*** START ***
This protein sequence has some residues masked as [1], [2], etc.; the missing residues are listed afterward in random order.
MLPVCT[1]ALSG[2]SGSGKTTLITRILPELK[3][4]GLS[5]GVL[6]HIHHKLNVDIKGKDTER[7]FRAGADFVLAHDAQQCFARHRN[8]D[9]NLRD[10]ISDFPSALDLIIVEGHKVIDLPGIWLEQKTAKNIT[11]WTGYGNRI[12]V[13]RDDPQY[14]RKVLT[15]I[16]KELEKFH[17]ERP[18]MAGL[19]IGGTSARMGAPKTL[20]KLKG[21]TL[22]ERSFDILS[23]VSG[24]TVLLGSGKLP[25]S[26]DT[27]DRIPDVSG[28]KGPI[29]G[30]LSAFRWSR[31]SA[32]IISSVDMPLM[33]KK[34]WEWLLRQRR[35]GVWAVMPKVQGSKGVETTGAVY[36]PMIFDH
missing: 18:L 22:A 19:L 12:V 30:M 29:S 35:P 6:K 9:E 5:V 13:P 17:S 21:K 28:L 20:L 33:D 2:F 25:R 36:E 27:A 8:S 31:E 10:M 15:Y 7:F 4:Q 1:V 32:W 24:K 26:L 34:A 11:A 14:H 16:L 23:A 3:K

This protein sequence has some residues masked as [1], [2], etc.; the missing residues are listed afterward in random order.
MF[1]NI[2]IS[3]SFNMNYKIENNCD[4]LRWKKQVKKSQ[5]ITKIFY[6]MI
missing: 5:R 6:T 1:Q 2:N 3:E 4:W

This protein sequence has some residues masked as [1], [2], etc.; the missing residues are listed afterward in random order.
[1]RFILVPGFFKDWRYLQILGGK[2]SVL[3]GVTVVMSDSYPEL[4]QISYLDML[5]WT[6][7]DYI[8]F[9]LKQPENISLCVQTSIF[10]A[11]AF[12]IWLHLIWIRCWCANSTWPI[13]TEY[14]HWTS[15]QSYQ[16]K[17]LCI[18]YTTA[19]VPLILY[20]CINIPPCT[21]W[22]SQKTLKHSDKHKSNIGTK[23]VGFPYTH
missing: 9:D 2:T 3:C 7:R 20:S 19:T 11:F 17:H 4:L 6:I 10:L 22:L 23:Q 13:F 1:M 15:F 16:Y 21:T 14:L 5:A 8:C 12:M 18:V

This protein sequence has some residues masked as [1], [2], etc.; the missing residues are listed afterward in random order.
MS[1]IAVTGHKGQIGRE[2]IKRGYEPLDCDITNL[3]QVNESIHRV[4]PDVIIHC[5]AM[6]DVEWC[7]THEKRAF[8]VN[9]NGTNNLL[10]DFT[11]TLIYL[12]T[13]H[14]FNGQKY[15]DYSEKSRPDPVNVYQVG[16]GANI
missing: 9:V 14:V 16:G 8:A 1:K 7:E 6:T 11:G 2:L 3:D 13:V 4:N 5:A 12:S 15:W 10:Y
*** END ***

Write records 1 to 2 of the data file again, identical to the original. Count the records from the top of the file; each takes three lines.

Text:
This protein sequence has some residues masked as [1], [2], etc.; the missing residues are listed afterward in random order.
MLPVCT[1]ALSG[2]SGSGKTTLITRILPELK[3][4]GLS[5]GVL[6]HIHHKLNVDIKGKDTER[7]FRAGADFVLAHDAQQCFARHRN[8]D[9]NLRD[10]ISDFPSALDLIIVEGHKVIDLPGIWLEQKTAKNIT[11]WTGYGNRI[12]V[13]RDDPQY[14]RKVLT[15]I[16]KELEKFH[17]ERP[18]MAGL[19]IGGTSARMGAPKTL[20]KLKG[21]TL[22]ERSFDILS[23]VSG[24]TVLLGSGKLP[25]S[26]DT[27]DRIPDVSG[28]KGPI[29]G[30]LSAFRWSR[31]SA[32]IISSVDMPLM[33]KK[34]WEWLLRQRR[35]GVWAVMPKVQGSKGVETTGAVY[36]PMIFDH
missing: 18:L 22:A 19:L 12:V 30:M 29:S 35:P 6:K 9:E 5:V 13:P 17:S 21:K 28:L 20:L 33:D 2:F 25:R 36:E 27:A 8:S 31:E 10:M 15:Y 7:F 4:Q 1:V 32:W 24:K 26:L 34:A 11:A 14:H 16:L 23:A 3:K

This protein sequence has some residues masked as [1], [2], etc.; the missing residues are listed afterward in random order.
MF[1]NI[2]IS[3]SFNMNYKIENNCD[4]LRWKKQVKKSQ[5]ITKIFY[6]MI
missing: 5:R 6:T 1:Q 2:N 3:E 4:W